Researchers testing "eco-vapour" toilet system in India
A new "eco-vapour" toilet system being tested in India uses a breathable fabric that traps human waste and allows only water vapour molecules to escape, rendering sewage less hospitable to bacteria and other disease-causing organisms.
Washington: A new "eco-vapour" toilet system being tested in India uses a breathable fabric that traps human waste and allows only water vapour molecules to escape, rendering sewage less hospitable to bacteria and other disease-causing organisms.
A team of researchers led by Steven K Dentel, professor of civil and environmental engineering at the University of Delaware in the US, has been working for several years on a breathable fabric that can be used to line pit toilets and other basic sanitary facilities in developing nations.
The fabric Dentel and his team are developing is similar to that used in sports jackets and raincoats; it only allows tiny water vapour molecules through.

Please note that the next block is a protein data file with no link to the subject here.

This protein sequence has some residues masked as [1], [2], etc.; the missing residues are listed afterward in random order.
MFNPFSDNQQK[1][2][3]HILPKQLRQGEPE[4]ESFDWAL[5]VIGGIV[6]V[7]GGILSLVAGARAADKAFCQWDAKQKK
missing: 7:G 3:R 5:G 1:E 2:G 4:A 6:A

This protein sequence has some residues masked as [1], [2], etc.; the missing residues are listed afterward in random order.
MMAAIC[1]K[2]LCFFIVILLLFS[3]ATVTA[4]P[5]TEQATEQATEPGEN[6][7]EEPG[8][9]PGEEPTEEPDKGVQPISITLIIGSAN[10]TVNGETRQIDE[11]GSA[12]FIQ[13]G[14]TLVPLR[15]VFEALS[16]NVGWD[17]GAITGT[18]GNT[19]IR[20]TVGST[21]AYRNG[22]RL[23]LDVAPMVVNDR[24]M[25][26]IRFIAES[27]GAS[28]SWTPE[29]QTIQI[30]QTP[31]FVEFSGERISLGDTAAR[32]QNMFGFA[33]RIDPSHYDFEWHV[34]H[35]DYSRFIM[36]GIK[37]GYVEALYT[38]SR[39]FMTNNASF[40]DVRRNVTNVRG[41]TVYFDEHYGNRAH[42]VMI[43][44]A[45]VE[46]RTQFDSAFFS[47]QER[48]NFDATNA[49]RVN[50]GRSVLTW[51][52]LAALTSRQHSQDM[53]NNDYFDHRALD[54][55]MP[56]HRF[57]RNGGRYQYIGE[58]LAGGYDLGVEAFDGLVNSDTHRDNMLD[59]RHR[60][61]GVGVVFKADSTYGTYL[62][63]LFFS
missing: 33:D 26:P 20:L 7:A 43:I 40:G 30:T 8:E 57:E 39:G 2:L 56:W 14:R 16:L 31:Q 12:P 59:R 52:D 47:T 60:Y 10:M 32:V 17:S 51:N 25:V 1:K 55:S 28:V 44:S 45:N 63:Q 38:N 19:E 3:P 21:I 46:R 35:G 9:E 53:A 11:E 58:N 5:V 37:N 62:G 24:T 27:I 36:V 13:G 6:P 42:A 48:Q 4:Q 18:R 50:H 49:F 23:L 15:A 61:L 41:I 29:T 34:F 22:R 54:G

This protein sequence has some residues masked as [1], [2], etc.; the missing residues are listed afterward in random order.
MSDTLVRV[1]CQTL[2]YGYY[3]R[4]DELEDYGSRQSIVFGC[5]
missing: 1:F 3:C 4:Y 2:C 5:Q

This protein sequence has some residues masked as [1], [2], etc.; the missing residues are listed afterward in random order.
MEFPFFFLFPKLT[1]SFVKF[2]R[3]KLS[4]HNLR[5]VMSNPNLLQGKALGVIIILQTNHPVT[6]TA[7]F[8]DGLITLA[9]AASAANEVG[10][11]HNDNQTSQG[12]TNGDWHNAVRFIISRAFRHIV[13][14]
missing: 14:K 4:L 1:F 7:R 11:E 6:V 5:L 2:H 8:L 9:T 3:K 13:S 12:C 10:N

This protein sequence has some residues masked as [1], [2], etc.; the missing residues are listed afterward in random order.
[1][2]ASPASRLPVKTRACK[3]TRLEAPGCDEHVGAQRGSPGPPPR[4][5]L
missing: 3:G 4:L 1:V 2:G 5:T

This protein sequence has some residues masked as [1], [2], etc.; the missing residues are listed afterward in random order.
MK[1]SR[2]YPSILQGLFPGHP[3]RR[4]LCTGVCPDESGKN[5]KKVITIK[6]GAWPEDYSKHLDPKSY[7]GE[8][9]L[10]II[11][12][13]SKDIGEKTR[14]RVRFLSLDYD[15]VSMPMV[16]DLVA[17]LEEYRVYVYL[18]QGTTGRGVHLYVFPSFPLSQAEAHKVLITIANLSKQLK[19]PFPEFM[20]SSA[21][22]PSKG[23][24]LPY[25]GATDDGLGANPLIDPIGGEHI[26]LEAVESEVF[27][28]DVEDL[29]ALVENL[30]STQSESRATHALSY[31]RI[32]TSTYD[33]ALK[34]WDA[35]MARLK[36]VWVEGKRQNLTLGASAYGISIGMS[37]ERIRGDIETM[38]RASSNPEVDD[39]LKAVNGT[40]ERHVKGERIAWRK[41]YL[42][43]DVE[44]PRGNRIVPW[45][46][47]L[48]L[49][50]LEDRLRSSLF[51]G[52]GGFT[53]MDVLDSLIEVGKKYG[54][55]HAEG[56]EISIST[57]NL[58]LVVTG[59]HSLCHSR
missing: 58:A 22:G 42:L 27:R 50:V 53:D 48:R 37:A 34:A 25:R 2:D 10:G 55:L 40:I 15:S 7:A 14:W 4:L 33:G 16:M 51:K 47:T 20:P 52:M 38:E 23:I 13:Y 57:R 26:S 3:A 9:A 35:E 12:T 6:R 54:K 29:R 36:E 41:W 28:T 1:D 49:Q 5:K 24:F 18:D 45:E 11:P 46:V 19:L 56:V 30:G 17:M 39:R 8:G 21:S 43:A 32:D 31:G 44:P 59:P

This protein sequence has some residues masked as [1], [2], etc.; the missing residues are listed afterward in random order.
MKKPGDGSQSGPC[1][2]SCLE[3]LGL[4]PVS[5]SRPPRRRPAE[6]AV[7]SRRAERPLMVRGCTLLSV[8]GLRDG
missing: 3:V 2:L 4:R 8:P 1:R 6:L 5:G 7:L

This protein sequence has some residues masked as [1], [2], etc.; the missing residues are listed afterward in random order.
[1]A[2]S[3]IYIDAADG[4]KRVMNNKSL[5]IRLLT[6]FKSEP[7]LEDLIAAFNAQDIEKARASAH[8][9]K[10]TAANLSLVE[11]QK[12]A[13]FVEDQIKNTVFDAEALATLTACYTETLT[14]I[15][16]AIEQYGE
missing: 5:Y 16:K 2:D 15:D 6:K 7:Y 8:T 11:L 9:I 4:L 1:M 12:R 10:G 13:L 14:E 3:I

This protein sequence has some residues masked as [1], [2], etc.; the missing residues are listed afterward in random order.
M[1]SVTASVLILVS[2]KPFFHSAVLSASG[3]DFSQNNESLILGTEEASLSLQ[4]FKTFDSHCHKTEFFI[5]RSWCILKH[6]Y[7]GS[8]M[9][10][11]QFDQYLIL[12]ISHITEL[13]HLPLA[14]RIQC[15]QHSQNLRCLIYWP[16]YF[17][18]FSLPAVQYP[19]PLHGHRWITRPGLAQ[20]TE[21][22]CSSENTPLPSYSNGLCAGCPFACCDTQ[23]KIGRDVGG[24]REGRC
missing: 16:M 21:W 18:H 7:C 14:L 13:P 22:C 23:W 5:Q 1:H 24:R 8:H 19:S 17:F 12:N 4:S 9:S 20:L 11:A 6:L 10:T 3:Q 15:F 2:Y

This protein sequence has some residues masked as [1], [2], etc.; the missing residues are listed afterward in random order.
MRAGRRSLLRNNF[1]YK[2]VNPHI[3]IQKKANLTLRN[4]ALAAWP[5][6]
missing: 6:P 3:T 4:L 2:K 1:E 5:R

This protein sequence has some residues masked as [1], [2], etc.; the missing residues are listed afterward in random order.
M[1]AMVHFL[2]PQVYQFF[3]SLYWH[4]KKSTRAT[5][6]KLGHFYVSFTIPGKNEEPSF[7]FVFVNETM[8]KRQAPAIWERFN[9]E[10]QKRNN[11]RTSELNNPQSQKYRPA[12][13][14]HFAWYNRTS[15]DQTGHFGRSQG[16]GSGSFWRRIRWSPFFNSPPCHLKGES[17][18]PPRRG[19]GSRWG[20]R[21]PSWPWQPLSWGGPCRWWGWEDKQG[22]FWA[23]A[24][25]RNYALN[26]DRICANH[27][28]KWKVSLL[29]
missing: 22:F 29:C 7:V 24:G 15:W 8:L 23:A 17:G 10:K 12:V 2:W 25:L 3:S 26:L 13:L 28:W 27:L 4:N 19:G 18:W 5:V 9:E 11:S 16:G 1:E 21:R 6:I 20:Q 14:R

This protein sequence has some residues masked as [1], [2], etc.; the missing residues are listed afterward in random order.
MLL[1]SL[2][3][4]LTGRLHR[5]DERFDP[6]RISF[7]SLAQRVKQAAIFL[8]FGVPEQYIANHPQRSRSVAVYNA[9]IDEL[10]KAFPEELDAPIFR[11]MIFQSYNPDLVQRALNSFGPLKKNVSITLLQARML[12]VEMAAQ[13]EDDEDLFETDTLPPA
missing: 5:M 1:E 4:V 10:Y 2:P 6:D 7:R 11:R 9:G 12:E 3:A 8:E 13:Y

Dentel said this could be a valuable way to filter out liquid water from human waste, letting the pure water escape while retaining everything else.
Sewage placed in a container of this fabric would become dehydrated and therefore less hospitable to bacteria and other disease-causing organisms.
Funded by the Bill and Melinda Gates Foundation, researchers have been working on the project for some time now.
On December 28, a small group led by doctoral student Shray Saxena headed to India to begin the first field test of the new fabric.
"A lot of people in India right now don't have improved toilet systems. Even in cities like Kanpur (UP), which are really quite developed, people do not have these facilities available to them," Saxena said.
Families in two cities, Kanpur and Puri in Odisha, are trying out the new "eco-vapour" toilet system, with sewage collected in 55-gallon drums lined with the breathable fabric, allowing water vapour to evaporate.
The researchers are observing how the fabric performs under varying conditions of heat and humidity, which affect the rate at which water diffuses through the membrane.
If external humidity is high, the lined drums may fill up before enough of the water can evaporate.
A nongovernmental organisation WaterAid India is partnering with the research group on site selection and implementation of the pilot project.
Approximately 2.5 billion people around the world are still without adequate sanitation, which leads to water contamination responsible for hundreds of thousands of deaths each year.
About a billion people still have to defecate in the open, without any privacy or sanitary facilities.